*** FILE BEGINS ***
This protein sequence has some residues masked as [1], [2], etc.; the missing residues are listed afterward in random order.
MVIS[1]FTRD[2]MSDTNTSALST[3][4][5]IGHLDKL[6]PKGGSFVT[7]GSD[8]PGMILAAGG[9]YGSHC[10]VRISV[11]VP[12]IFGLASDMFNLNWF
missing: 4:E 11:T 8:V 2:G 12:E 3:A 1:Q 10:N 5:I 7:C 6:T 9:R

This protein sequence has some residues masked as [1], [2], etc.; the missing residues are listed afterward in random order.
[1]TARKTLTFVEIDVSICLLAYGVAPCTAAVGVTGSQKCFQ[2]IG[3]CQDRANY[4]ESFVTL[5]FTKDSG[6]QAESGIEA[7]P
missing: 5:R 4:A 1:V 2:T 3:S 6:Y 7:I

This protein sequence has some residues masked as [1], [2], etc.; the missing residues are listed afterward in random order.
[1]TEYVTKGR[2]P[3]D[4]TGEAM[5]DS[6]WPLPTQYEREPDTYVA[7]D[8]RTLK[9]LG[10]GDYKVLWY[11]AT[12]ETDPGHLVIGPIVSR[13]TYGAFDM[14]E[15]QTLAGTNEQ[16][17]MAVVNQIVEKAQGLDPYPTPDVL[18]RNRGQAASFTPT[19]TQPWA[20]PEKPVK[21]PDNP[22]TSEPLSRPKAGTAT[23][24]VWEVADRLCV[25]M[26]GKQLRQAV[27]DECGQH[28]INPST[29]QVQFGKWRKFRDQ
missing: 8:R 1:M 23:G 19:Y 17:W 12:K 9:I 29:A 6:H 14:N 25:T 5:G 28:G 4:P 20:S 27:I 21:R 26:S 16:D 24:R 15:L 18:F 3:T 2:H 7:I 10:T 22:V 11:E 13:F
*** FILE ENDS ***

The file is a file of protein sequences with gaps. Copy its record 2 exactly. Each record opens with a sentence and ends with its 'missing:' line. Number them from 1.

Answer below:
This protein sequence has some residues masked as [1], [2], etc.; the missing residues are listed afterward in random order.
[1]TARKTLTFVEIDVSICLLAYGVAPCTAAVGVTGSQKCFQ[2]IG[3]CQDRANY[4]ESFVTL[5]FTKDSG[6]QAESGIEA[7]P
missing: 5:R 4:A 1:V 2:T 3:S 6:Y 7:I